In Reply We would like to thank Dr Chen and colleagues for their interest in our study investigating the association between serum calcium level and the extent of bleeding in patients with acute intracerebral hemorrhage (ICH).
The lack of calcium measurements preceding the ICH prevented us from exploring the possibility that hypocalcemia is a consequence and not a determinant of increased bleeding. Reduced nutritional support, metabolic stress response, or secondary complications may indeed influence calcium homeostasis among critically ill patients.1 However, these possibilities appear unlikely considering that serum calcium level was measured in the hyperacute phase of the disease in our study (the median time from stroke onset to calcium measurement was 4 hours). It would also be of interest to analyze blood pressure values before the onset of ICH. However, the relationship between blood pressure values and the extent of bleeding in ICH is controversial. Two randomized clinical trials including more than 3500 patients with ICH showed that the early reduction of systolic blood pressure values did not significantly decrease the risk of hematoma growth.2,3 Finally, we repeated the multivariable logistic regression analysis for ICH expansion and observed that the association between hypocalcemia and increased risk of hematoma growth remained significant after adjusting for age and sex (odds ratio for ICH expansion: 4.96, 95% CI, 1.24- 19.82, P=.02).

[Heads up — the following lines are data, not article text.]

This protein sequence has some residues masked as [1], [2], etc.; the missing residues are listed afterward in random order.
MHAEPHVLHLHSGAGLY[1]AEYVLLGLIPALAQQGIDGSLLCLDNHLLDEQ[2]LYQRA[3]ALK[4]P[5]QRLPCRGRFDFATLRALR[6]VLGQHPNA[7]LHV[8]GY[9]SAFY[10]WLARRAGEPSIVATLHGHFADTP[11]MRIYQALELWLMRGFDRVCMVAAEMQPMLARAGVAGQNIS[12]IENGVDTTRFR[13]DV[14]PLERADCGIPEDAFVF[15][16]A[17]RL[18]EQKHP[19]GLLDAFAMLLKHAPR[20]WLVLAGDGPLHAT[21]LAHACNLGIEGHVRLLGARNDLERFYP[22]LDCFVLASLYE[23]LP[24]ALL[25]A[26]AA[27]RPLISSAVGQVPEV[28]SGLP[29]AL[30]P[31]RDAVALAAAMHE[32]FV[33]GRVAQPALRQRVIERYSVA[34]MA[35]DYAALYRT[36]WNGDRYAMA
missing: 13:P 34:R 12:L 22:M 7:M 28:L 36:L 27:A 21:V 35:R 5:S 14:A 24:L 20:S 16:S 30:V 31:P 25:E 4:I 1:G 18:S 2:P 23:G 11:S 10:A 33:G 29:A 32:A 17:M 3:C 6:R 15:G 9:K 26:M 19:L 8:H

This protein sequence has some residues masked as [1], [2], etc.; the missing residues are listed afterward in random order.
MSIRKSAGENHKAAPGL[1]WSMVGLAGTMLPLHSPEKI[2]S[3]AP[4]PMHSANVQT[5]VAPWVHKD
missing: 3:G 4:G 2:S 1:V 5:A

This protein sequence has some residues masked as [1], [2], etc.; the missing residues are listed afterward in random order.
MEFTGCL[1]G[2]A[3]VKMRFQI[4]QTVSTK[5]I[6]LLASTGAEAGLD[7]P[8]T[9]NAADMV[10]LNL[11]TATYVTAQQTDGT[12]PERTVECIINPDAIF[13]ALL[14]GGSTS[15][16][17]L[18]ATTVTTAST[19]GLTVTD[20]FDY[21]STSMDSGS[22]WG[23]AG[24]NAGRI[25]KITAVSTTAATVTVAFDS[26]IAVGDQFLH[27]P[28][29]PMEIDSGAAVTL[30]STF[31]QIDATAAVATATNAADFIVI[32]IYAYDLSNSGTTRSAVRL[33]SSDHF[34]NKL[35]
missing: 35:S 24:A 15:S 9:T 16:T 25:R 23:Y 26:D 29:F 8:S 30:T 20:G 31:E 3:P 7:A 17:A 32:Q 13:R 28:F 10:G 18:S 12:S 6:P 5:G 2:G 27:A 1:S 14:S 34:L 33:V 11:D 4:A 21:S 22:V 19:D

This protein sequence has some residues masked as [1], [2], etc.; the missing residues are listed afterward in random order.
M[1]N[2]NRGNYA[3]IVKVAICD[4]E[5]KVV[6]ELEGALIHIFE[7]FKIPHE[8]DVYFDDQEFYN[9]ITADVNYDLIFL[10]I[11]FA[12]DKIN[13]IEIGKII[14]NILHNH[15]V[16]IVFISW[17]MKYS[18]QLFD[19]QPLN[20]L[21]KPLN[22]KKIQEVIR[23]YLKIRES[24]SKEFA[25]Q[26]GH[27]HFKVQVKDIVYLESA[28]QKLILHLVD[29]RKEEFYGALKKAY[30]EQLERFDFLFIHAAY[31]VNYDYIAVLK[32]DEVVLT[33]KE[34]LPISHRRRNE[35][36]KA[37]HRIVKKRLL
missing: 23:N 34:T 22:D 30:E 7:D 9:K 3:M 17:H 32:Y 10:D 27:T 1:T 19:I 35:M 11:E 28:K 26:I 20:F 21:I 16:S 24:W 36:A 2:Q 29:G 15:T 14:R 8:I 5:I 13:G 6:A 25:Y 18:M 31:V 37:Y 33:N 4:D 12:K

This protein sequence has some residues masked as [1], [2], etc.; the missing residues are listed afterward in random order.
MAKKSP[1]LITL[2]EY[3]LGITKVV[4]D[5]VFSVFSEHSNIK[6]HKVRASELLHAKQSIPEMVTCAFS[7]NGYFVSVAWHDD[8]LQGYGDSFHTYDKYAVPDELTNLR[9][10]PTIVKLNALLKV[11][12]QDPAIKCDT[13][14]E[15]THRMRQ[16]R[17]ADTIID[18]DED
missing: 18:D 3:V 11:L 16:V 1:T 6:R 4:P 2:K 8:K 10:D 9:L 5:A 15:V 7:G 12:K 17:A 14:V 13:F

Morotti A, Rosand J, Goldstein JN. Considering Blood Pressure Level in the Association Between Serum Calcium Level and the Size and Expansion in Patients With Intracerebral Hemorrhage—Reply. JAMA Neurol. 2017;74(4):483–484. doi:10.1001/jamaneurol.2016.6011
* * SCHEDULED MAINTENANCE * *
The JAMA Network Sites will be conducting routine maintenance from 10/20/2017 through 10/21/2017. During this window access to content and authentication may be intermittently available. The JAMA Store will be completely unavailable during the maintenance window.